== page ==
Differential immune activation following encapsulation of immunostimulatory CpG oligodeoxynucleotide in nanoliposomes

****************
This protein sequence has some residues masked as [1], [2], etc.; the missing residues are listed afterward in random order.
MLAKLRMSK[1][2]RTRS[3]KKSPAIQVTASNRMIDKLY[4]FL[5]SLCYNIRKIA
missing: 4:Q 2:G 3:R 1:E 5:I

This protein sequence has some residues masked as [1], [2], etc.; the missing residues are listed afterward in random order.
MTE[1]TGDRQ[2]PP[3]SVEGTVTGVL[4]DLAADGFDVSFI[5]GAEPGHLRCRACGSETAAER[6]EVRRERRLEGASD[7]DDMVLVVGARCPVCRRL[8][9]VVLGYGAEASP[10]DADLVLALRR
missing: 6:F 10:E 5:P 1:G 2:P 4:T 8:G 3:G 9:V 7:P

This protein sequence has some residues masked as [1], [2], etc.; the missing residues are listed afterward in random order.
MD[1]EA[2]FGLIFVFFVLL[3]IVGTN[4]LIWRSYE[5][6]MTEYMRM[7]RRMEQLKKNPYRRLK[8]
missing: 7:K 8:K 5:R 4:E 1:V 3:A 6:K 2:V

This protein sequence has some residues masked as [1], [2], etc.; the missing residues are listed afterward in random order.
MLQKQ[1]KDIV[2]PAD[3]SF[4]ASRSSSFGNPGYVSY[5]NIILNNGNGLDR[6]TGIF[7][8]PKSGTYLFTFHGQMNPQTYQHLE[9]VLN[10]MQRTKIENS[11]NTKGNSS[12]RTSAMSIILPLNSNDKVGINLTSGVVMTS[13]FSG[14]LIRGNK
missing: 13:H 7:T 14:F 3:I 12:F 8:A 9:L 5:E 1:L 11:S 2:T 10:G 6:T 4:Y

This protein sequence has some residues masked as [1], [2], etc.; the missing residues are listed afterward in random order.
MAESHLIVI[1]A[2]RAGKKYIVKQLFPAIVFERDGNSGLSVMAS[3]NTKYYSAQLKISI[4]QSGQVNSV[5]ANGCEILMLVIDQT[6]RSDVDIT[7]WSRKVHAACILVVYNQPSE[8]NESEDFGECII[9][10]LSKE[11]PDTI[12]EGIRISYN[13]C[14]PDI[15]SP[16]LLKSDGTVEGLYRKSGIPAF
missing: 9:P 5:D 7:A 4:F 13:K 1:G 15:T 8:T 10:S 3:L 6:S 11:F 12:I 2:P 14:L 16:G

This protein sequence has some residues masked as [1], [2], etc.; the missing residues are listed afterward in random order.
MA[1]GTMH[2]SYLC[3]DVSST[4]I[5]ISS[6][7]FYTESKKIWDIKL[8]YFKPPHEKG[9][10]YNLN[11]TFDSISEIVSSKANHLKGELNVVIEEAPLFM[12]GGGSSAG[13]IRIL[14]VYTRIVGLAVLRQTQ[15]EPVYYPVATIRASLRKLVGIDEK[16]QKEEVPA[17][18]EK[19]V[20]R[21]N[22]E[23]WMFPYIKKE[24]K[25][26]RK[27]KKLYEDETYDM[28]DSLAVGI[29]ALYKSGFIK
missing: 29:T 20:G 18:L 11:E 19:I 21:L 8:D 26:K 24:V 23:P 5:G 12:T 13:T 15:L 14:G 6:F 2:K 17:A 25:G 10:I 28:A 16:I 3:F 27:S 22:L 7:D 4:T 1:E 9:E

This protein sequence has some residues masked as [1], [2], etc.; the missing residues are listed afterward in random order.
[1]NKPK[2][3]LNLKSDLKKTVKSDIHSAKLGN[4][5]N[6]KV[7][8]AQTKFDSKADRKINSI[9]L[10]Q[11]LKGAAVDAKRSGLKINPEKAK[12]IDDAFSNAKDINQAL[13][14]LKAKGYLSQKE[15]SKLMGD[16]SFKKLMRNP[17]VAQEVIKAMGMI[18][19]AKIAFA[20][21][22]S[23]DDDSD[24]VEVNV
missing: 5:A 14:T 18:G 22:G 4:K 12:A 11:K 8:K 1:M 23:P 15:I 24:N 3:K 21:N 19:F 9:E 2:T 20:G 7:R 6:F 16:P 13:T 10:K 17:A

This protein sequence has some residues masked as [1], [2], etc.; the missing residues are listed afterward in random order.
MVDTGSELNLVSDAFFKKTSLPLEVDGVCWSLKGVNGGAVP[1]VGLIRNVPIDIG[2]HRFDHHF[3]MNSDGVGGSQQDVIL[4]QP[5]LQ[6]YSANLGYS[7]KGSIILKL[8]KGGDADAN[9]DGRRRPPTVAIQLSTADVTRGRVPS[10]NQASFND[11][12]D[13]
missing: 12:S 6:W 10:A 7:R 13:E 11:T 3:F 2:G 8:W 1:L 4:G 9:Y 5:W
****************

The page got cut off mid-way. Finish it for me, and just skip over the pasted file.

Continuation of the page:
The immunogenicity of a vaccine formulation is closely related to the effective internalization by the innate immune cells that provide prolonged and simultaneous delivery of antigen and adjuvant to relevant antigen presenting cells. Endosome associated TLR9 recognizes microbial unmethylated CpG DNA. Clinical applications of TLR9 ligands are significantly hampered due to their pre-mature in vivo digestion and rapid clearance. Liposome encapsulation is a powerful tool to increase in vivo stability as well as enhancing internalization of its cargo to relevant immune cells. The present study established that encapsulating CpG motifs in different liposomes having different physicochemical properties altered not only encapsulation efficiency, but also the release and delivery rates that ultimately impacted in vitro and ex-vivo cytokine production rates and types. Moreover, different liposomes encapsulating CpG ODN significantly increased Th1-biased cytokines and chemokines gene transcripts Additional studies demonstrated that co-stimulatory and surface marker molecules significantly upregulated upon liposome/CpG injection. Finally, co-encapsulating model antigen ovalbumin with CpG ODN adjuvant in nanoliposomes profoundly augmented Th1 and cell mediated anti-Ova specific immune response. Collectively, this work established an unappreciated immunoregulatory property of nanoliposomes mediating immunity against protein antigen and could be harnessed to design more effective therapeutic vaccines or stand alone immunoprotective agents targeting infectious diseases, as well as cancer or allergy. © 2010 Elsevier Ltd.